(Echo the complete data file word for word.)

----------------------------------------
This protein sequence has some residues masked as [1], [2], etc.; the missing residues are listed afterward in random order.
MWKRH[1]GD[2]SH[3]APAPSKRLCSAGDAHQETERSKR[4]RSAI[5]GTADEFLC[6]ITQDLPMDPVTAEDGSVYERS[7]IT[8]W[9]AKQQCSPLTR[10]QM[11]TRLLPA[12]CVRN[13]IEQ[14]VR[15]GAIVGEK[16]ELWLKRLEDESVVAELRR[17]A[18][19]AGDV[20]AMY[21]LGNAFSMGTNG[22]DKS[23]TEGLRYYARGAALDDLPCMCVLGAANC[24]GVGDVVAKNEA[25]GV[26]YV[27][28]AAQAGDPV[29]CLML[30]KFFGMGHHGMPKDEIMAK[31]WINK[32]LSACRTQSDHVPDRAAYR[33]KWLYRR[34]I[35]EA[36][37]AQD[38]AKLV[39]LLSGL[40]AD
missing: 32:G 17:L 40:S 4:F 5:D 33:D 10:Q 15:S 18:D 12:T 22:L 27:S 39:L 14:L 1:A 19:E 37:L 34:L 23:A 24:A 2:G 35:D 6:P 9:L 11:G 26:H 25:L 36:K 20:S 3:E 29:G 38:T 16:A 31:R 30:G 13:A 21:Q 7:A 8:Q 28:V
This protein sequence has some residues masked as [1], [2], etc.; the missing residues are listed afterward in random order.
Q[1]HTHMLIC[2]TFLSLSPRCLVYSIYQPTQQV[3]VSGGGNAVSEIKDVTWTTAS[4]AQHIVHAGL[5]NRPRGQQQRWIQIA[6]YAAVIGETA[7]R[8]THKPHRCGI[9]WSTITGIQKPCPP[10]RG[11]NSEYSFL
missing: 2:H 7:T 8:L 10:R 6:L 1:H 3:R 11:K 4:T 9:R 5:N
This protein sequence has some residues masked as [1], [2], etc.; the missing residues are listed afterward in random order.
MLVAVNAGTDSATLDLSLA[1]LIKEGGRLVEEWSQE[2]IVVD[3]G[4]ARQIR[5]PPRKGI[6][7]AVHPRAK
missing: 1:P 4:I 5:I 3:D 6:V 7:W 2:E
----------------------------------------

This protein sequence has some residues masked as [1], [2], etc.; the missing residues are listed afterward in random order.
MWKRH[1]GD[2]SH[3]APAPSKRLCSAGDAHQETERSKR[4]RSAI[5]GTADEFLC[6]ITQDLPMDPVTAEDGSVYERS[7]IT[8]W[9]AKQQCSPLTR[10]QM[11]TRLLPA[12]CVRN[13]IEQ[14]VR[15]GAIVGEK[16]ELWLKRLEDESVVAELRR[17]A[18][19]AGDV[20]AMY[21]LGNAFSMGTNG[22]DKS[23]TEGLRYYARGAALDDLPCMCVLGAANC[24]GVGDVVAKNEA[25]GV[26]YV[27][28]AAQAGDPV[29]CLML[30]KFFGMGHHGMPKDEIMAK[31]WINK[32]LSACRTQSDHVPDRAAYR[33]KWLYRR[34]I[35]EA[36][37]AQD[38]AKLV[39]LLSGL[40]AD
missing: 32:G 17:L 40:S 4:F 5:D 33:D 10:Q 15:S 18:D 12:T 22:L 27:S 39:L 14:L 1:A 19:E 37:L 34:L 23:A 24:A 2:G 35:D 6:P 9:L 11:G 26:H 25:L 36:K 20:S 3:E 29:G 38:T 16:A 31:R 30:G 13:A 21:Q 7:A 8:Q 28:V
This protein sequence has some residues masked as [1], [2], etc.; the missing residues are listed afterward in random order.
Q[1]HTHMLIC[2]TFLSLSPRCLVYSIYQPTQQV[3]VSGGGNAVSEIKDVTWTTAS[4]AQHIVHAGL[5]NRPRGQQQRWIQIA[6]YAAVIGETA[7]R[8]THKPHRCGI[9]WSTITGIQKPCPP[10]RG[11]NSEYSFL
missing: 2:H 7:T 8:L 10:R 6:L 1:H 3:R 11:K 4:T 9:R 5:N
This protein sequence has some residues masked as [1], [2], etc.; the missing residues are listed afterward in random order.
MLVAVNAGTDSATLDLSLA[1]LIKEGGRLVEEWSQE[2]IVVD[3]G[4]ARQIR[5]PPRKGI[6][7]AVHPRAK
missing: 1:P 4:I 5:I 3:D 6:V 7:W 2:E